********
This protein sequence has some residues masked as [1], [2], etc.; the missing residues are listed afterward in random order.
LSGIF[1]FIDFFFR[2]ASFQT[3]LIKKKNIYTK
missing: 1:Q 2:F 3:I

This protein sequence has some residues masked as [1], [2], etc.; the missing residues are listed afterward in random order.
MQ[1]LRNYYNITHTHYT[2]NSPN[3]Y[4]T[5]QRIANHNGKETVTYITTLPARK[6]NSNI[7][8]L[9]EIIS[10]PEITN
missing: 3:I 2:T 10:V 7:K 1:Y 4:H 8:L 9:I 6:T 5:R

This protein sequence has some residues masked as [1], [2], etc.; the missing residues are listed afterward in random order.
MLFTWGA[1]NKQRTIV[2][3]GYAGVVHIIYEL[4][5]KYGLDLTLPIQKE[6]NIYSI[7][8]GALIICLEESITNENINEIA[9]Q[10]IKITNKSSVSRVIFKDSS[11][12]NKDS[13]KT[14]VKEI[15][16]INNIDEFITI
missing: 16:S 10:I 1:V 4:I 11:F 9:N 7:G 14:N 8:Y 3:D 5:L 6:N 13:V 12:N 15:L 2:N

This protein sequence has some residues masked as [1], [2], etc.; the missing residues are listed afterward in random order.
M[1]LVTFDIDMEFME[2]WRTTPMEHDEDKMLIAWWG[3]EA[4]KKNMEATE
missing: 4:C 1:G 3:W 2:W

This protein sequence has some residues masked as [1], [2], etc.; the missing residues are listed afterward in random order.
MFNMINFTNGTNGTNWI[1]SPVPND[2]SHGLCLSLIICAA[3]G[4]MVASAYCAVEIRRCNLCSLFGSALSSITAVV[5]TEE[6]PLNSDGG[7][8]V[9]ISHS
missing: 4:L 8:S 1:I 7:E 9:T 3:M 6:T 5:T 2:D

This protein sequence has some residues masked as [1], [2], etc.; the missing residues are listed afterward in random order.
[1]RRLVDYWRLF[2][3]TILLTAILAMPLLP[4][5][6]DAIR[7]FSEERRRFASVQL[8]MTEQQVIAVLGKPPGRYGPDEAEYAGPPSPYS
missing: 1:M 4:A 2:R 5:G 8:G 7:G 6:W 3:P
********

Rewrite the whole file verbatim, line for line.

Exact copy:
This protein sequence has some residues masked as [1], [2], etc.; the missing residues are listed afterward in random order.
LSGIF[1]FIDFFFR[2]ASFQT[3]LIKKKNIYTK
missing: 1:Q 2:F 3:I

This protein sequence has some residues masked as [1], [2], etc.; the missing residues are listed afterward in random order.
MQ[1]LRNYYNITHTHYT[2]NSPN[3]Y[4]T[5]QRIANHNGKETVTYITTLPARK[6]NSNI[7][8]L[9]EIIS[10]PEITN
missing: 3:I 2:T 10:V 7:K 1:Y 4:H 8:L 9:I 6:T 5:R

This protein sequence has some residues masked as [1], [2], etc.; the missing residues are listed afterward in random order.
MLFTWGA[1]NKQRTIV[2][3]GYAGVVHIIYEL[4][5]KYGLDLTLPIQKE[6]NIYSI[7][8]GALIICLEESITNENINEIA[9]Q[10]IKITNKSSVSRVIFKDSS[11][12]NKDS[13]KT[14]VKEI[15][16]INNIDEFITI
missing: 16:S 10:I 1:V 4:I 11:F 9:N 7:G 14:N 8:Y 3:D 5:L 6:N 13:V 12:N 15:L 2:N

This protein sequence has some residues masked as [1], [2], etc.; the missing residues are listed afterward in random order.
M[1]LVTFDIDMEFME[2]WRTTPMEHDEDKMLIAWWG[3]EA[4]KKNMEATE
missing: 4:C 1:G 3:W 2:W

This protein sequence has some residues masked as [1], [2], etc.; the missing residues are listed afterward in random order.
MFNMINFTNGTNGTNWI[1]SPVPND[2]SHGLCLSLIICAA[3]G[4]MVASAYCAVEIRRCNLCSLFGSALSSITAVV[5]TEE[6]PLNSDGG[7][8]V[9]ISHS
missing: 4:L 8:S 1:I 7:E 9:T 3:M 6:T 5:T 2:D

This protein sequence has some residues masked as [1], [2], etc.; the missing residues are listed afterward in random order.
[1]RRLVDYWRLF[2][3]TILLTAILAMPLLP[4][5][6]DAIR[7]FSEERRRFASVQL[8]MTEQQVIAVLGKPPGRYGPDEAEYAGPPSPYS
missing: 1:M 4:A 2:R 5:G 8:G 7:G 6:W 3:P